Thursday, December 30, 2010

Finding the right board: A prospect’s view

The quest to bring the right people to the nonprofit boardroom table usually takes the organization’s perspective: identifying what our nonprofit needs and strategizing ways to mine the community to find just the right person to meet them.

Whether by design or happy coincidence, yesterday’s Twitter feed brought a stream of links that take the other side of the equation: exploring and evaluating the right fit for an individual seeking an opportunity to serve.

It started with this Board CafĂ© post, “Finding the Right Next Board to Join,” by Jan Masaoka. Of course, I loved that the first question she posed focused directly on mission: “Is this the right cause for me?” If you can’t answer with a resounding “yes,” please move on.

The next link took me to the second half of a two-post series on “What You Should Know About Joining a Nonprofit Board” by James D’Ambrosio. I’d read part one, but discovering the latter post completed the circle. The questions in this series focus a bit more on structural aspects of a prospective board and may resonate with different people in slightly different ways.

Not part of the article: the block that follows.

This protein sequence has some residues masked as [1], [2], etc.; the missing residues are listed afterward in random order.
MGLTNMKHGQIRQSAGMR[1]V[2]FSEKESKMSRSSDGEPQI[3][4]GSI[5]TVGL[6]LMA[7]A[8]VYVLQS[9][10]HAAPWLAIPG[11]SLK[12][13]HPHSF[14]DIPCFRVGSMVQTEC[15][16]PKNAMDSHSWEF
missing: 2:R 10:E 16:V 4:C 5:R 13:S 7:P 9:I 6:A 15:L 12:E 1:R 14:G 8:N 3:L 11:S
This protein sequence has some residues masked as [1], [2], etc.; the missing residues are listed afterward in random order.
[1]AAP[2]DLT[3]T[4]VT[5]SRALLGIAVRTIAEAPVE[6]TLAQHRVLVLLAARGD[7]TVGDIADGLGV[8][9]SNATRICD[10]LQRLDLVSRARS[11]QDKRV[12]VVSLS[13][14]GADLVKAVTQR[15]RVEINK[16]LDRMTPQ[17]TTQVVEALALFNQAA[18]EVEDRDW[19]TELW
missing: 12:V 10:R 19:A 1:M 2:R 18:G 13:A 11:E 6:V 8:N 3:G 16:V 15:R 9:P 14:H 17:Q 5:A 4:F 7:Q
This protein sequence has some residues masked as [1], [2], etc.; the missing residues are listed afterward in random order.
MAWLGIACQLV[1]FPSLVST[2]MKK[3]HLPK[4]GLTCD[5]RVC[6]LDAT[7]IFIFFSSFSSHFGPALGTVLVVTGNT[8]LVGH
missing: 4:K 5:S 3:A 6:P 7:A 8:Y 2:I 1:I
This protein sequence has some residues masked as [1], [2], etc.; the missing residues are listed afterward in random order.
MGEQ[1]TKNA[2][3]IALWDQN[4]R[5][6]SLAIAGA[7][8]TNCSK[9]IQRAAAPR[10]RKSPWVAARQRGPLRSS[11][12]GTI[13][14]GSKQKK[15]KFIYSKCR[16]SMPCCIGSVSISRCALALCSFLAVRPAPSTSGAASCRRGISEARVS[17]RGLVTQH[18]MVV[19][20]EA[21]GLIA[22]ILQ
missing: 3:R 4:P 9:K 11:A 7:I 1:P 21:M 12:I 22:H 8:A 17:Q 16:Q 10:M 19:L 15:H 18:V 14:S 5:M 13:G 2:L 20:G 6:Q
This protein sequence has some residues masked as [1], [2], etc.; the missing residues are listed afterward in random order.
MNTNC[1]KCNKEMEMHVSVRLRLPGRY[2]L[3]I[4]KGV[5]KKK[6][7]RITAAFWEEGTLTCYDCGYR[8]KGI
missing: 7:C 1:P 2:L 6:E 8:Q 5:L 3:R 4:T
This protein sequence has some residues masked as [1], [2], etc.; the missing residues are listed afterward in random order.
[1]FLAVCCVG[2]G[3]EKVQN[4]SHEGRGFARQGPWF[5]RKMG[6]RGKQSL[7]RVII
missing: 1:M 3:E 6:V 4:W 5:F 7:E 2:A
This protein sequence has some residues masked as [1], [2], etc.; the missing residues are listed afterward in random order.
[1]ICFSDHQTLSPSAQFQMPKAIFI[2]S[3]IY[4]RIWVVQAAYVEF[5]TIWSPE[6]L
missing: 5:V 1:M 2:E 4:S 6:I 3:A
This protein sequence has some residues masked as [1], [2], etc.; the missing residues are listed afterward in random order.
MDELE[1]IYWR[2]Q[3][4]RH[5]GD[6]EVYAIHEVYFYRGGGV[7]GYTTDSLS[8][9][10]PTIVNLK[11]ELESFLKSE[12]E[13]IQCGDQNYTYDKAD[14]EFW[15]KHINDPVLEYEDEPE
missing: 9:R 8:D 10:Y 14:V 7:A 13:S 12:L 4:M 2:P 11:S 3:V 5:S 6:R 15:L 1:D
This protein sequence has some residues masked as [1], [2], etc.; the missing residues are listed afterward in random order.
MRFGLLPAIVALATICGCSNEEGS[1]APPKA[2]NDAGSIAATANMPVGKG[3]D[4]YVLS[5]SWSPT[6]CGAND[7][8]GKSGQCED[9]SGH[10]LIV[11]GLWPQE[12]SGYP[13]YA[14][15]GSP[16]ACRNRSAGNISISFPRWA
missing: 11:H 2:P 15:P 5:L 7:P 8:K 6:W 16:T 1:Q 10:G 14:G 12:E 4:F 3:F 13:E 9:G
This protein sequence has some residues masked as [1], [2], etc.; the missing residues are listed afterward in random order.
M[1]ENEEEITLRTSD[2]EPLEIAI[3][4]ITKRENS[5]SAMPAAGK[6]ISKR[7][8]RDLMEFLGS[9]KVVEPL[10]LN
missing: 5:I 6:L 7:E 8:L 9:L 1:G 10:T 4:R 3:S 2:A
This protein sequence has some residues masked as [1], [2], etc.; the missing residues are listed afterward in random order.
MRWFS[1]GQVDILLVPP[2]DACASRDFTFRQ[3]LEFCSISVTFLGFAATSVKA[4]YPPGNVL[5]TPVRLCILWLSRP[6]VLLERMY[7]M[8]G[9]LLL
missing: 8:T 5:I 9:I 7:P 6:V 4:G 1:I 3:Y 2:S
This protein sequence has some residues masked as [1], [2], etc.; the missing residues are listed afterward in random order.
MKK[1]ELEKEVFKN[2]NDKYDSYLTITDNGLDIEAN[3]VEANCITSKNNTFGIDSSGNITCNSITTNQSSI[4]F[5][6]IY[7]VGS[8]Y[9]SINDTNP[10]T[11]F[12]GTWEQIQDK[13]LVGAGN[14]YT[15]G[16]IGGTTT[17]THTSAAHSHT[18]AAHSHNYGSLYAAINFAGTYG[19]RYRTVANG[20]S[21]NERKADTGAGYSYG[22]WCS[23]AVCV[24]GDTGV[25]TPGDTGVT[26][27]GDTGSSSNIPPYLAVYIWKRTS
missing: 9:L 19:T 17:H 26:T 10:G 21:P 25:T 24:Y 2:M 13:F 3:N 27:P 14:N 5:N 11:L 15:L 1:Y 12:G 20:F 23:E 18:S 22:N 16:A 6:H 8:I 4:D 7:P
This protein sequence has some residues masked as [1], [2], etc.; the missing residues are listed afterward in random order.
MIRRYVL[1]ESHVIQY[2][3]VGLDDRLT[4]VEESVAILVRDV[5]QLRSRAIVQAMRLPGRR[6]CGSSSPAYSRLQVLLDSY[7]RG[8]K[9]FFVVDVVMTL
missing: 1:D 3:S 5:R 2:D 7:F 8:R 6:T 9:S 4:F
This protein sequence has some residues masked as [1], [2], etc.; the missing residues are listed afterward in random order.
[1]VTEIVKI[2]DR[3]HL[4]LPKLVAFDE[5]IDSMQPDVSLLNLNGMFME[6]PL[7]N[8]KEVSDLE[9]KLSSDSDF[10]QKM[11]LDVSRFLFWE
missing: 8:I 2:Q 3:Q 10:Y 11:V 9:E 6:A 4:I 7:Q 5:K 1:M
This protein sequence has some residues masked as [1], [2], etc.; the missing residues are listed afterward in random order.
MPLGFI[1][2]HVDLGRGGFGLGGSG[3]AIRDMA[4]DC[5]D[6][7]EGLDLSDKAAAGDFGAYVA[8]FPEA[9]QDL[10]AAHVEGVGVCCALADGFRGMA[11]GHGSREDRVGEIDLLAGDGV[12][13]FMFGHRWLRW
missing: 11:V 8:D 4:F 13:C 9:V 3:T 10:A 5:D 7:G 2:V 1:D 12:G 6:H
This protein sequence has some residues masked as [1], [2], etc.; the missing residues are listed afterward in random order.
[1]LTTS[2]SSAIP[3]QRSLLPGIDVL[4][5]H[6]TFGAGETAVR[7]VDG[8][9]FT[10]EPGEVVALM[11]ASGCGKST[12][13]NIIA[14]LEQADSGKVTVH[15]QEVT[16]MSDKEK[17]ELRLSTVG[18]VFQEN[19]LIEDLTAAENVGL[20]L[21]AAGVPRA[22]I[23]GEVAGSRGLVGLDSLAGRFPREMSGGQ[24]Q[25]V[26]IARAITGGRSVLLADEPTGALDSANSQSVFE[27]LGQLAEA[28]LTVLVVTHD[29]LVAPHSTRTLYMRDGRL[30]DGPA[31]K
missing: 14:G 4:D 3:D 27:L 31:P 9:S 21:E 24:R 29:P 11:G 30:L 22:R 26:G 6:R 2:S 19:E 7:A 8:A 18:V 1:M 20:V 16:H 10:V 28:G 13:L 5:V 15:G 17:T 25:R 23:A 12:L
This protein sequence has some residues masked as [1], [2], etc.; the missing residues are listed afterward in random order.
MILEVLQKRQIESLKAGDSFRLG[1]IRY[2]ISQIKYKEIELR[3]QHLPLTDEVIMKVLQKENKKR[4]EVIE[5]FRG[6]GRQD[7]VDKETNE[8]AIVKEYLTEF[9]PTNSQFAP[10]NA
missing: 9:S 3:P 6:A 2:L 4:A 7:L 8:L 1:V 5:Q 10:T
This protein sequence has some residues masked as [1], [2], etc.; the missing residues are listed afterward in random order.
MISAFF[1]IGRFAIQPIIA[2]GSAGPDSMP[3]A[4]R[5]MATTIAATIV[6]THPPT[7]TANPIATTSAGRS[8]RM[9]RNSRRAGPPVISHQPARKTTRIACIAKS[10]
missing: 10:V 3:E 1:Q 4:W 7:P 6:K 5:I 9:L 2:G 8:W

While clicking various links related to those posts, I ended up at the Bridgestar site, and an even more comprehensive list of questions in a post titled, “What Should I Know Before Joining a Nonprofit Board?” You’ll see some overlap with the other lists and some thought-provoking additions as well. You’ll also find a downloadable version of the list at the bottom of the post.

Finally, as I read that post I noticed another link, to a post, titled “Nonprofit Boards: How to Find a Rewarding Board Position.” That particular article highlights considerations that I believe have great potential for an ultimate right fit, digging into some of the deeper motivations that draw and inspire not only board service but governance leadership. Note that, like the other Bridgestar post, a downloadable version is available.

You know how much I’m drawn to great questions. The plethora of great questions to ask – of ourselves and the boards we are considering – forming these posts felt like a gift, to me and to anyone wanting to take a thoughtful approach to making the right commitment to the right organization.

No comments: